City of Los Angeles apartment owners recently lost their bid in Federal Court to halt the application of Mayor Eric Garcetti’s eviction moratorium[1] and rent freeze ordinance[2] (the “City Moratorium”). Senior United States District Judge Dean D. Pregerson ruled on November 13, 2020 that the apartment owners had failed to show “irreparable harm” because (a) there was no immediate threat of foreclosure, and (b) the City Moratorium appeared to be “imminently reasonable” in the context of the unprecedented pandemic.[3]

The Apartment Association of Greater Los Angeles (“AAGLA”), an organization of thousands of owners and managers of rental housing units, had argued that the City Moratorium violates their rights under the Contract and Due Process Clauses of the United States Constitution.  Specifically, the owners argued that the City Moratorium deprived them of their rights to enforce their remedies under the terms of their rental agreements without giving them the right to present arguments in a fair legal process.

In issuing his ruling, Judge Pregerson acknowledged the legitimacy of the landlords’ concerns, but expressed his opinion that “courts are an imperfect tool to resolve such conflicts”, as are laws and ordinances that “shift economic burdens from one group to another”.  He went on to state that the current situation is a “war in every real sense”, “pitting hundreds of thousands of tenants against tens of thousands of landlords”, but concluded that lawmakers and not the courts should “lead us to a speedy and fair solution”.

The Court’s reasoning was based in large part on the conclusion that despite the City Moratorium preventing eviction, landlords are not deprived of their right to sue for unpaid rent, and further found that the injury to the landlords can be remedied with money damages.  The Court also placed great importance on the societal need to protect vulnerable tenants in a “state of emergency”[4].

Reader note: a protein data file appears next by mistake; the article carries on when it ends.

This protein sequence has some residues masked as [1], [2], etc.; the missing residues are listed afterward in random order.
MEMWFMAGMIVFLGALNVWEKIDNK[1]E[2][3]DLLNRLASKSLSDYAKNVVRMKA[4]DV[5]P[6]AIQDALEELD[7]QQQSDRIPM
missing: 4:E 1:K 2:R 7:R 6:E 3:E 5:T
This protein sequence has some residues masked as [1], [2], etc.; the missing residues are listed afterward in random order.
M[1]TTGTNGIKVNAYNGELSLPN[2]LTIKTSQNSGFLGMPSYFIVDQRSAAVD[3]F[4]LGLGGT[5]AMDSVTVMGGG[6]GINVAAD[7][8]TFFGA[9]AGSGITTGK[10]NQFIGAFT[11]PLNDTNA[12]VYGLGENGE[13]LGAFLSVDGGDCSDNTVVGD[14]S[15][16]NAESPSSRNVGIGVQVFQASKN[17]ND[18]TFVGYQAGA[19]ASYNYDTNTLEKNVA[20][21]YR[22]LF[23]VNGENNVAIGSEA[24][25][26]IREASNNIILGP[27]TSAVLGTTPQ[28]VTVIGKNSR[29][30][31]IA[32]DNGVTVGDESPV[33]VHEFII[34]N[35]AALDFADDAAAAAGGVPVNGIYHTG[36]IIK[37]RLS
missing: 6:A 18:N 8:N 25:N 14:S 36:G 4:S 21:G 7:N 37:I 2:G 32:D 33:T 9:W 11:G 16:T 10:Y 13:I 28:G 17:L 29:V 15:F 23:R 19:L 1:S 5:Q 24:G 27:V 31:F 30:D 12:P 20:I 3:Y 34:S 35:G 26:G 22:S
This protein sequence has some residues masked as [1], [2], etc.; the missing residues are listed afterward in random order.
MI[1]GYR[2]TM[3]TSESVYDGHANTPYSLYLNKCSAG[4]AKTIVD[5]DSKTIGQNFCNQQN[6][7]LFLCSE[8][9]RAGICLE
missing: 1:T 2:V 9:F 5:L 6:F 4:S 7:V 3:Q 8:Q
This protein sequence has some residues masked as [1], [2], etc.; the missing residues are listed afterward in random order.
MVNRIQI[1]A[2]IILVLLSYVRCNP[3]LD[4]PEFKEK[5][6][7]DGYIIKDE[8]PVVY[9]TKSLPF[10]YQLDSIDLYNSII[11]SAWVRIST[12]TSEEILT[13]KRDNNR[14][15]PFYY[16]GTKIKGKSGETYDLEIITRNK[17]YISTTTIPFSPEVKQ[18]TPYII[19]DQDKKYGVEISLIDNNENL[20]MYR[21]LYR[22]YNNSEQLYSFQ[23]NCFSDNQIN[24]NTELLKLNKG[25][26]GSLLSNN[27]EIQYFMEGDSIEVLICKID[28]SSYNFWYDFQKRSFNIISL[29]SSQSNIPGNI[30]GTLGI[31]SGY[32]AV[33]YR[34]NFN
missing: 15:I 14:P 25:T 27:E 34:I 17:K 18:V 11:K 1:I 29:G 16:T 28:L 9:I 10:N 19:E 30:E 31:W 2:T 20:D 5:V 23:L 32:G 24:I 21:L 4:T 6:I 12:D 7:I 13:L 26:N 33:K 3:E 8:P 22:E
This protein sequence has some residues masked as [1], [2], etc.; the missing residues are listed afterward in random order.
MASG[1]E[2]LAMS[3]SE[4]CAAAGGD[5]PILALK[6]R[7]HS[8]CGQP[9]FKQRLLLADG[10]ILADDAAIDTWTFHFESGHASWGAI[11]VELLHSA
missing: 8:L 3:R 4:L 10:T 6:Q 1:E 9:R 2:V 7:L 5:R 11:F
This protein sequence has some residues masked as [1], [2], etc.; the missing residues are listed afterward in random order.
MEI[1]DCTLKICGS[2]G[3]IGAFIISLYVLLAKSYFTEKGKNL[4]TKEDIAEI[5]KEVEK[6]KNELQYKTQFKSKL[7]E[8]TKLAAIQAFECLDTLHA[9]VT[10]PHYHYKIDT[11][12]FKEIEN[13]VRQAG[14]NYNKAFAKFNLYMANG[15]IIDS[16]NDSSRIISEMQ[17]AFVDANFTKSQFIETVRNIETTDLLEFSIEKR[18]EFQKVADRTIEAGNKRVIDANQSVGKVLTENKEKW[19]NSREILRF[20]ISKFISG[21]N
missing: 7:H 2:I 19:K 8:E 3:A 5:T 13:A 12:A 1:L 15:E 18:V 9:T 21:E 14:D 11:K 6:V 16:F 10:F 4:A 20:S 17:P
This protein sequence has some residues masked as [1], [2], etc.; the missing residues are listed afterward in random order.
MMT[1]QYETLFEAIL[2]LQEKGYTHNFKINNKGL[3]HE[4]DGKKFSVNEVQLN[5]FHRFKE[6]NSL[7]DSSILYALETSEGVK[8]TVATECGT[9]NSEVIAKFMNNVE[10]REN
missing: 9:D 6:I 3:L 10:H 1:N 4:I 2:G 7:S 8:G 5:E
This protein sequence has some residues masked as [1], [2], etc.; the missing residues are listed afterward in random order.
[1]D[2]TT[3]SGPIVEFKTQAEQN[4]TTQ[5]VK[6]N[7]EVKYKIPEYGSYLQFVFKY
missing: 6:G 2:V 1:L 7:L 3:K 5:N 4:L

It remains to be seen what will transpire in future stages of this case and other cases like it across the country, as landlords are likely to argue that they suffered a taking without due process or just compensation, and that they have suffered an unfair burden when compared with many other essential businesses and services that have not been forced to provide their goods and services free of charge.  As a result, many landlords remain hopeful that legislative action will be taken, at the federal, state and local levels, to provide relief in the form of grants, vouchers or tax credits that allow them to recoup some portion of their losses.

We will keep you informed as these cases proceed through our courts and legislatures.


[1] City of Los Angeles Ordinance No. 186606, which prohibits residential evictions for 12 months following the end of the COVID emergency.

[2] City of Los Angeles Ordinance No. 186607, which prohibits rent increases on units subject to existing rent control provisions for 12 months following the end of the COVID emergency.

[3] Apartment Association of Los Angeles County, Inc. v. City of Los Angeles, Case No. CV 20-05193 (C.D. Cal. 2020).

[4] California legislature recently passed AB 3088 in August 2020, which also prohibits evictions for non-payment of rent due to COVID-19, without limiting landlords’ ability to seek money damages for unpaid rent. The state law does not affect pre-existing local ordinances except to (1) trigger the commencement of any existing local rent payment grace periods to March 1, 2021 and (2) terminate any such repayment periods on March 31, 2022.